Methodology: Mailbox Milk Price Report
Definition: The Mailbox Price is defined as the net price received by producers for milk, including all payments received for milk sold, and deducting costs associated with marketing the milk.
Data: Included in all payments for milk sold are: over-order premiums; quality, component, breed, and volume premiums; payouts from state-run over-order pricing pools; payments from super pool organizations or marketing agencies in common; payouts from programs offering seasonal production bonuses; and, monthly distributions of cooperative earnings. Annual distributions of cooperative profits/earnings or equity repayments are not included.
Included in costs associated with marketing milk are: hauling charges; cooperative dues, assessments, equity deductions/capital retains, and re-blends; the Federal milk order deduction for marketing services; Federally-mandated assessments such as the National Promotion Program and budget deficit reduction; and advertising/promotion assessments above the national program level. Other deductions, such as loan, insurance or feed mill assignments are not included.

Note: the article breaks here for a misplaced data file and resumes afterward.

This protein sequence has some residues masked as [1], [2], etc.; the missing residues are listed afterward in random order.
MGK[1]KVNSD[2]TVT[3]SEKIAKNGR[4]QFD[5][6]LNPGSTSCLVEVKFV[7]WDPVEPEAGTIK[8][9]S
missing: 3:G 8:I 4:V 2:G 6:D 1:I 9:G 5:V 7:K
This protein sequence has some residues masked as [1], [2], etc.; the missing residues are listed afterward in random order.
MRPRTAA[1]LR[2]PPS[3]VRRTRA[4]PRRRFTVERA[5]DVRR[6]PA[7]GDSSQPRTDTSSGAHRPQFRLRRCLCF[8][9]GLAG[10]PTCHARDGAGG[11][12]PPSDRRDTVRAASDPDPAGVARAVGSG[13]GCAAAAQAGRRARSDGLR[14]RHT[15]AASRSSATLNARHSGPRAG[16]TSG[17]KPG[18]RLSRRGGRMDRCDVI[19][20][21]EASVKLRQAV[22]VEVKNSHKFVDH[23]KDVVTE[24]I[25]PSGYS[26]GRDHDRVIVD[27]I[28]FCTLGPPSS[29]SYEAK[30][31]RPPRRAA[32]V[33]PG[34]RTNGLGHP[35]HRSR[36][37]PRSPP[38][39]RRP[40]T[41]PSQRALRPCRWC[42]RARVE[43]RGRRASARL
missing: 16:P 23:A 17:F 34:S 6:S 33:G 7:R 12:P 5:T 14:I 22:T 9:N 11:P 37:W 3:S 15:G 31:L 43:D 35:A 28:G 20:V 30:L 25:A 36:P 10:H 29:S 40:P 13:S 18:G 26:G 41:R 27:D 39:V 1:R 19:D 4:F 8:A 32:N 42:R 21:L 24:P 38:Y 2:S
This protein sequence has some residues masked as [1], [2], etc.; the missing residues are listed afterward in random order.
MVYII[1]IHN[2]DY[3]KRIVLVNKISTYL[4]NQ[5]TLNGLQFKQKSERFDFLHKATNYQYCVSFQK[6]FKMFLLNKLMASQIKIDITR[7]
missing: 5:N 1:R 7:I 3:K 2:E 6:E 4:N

For all markets, the mailbox price is reported at the handlers' average butterfat test (i.e., no adjustment to 3.5 percent).
Reliability: The AMS audit staff periodically perform on-site audits on each reporting agency's payroll records to ensure accurate reporting of mailbox price information. For enforcement purposes, the information used in this report is subject to audit for up to three years after the month reported.
Report Aggregation: The Market Administrators collect the information and calculate prices relative to their reporting areas, then submit to MIB.MIB then combines the data and publishes a weighted average.